On dreams, imaginative knowing and not knowing: Appearance, identity, and shame


This paper explores the relation of concepts of the unconscious to notions of the imagination, and both to the dynamics of shame. In this discussion dreams occupy a central place, since they are so intimately related to human relationships and to the human imagination. What is seen, not seen, concealed, relied upon for others not to understand, and what is imagined in the responses of others and of oneself—these are essentially shame dynamics, since our identity is determined by relationships.

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Correspondence to Benjamin Kilborne.

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Benjamin Kilborne, Ph.D., is Training and Supervising Analyst, International Psychoanalytic Association; Member, American Psychoanalytic Association; Member, Groupe Lyonnais de Psychanalyse Rhône-Alps; Associate Editor, American Journal of Psychoanalysis.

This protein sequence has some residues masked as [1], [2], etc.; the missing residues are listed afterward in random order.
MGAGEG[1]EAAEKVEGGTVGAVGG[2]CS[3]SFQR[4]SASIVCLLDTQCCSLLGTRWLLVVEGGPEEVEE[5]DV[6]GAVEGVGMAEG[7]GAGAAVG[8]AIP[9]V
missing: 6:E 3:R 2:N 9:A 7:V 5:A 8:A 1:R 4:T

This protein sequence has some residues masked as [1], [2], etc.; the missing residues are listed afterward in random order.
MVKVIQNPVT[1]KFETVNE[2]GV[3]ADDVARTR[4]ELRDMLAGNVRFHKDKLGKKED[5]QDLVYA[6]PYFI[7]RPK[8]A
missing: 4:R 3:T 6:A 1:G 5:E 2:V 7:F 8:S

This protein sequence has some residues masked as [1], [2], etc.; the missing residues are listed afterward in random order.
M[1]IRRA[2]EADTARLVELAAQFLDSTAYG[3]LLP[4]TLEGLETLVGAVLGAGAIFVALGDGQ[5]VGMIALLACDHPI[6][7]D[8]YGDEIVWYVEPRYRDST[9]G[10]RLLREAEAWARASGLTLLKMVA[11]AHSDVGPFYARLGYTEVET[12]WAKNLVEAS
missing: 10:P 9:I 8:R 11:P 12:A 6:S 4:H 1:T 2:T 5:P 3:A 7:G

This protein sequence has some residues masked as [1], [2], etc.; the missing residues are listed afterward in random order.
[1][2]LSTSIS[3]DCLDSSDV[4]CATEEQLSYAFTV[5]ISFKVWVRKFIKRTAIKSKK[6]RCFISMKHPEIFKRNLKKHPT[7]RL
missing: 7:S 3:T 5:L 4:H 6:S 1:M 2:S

Address correspondence to Benjamin Kilborne, Ph.D., 2 rue Victor Duruy, 71250 Cluny, France.

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Kilborne, B. On dreams, imaginative knowing and not knowing: Appearance, identity, and shame. Am J Psychoanal 79, 1–16 (2019). https://doi.org/10.1057/s11231-019-09176-4

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  • dreams
  • shame
  • the unconscious
  • imagination
  • imaginative knowing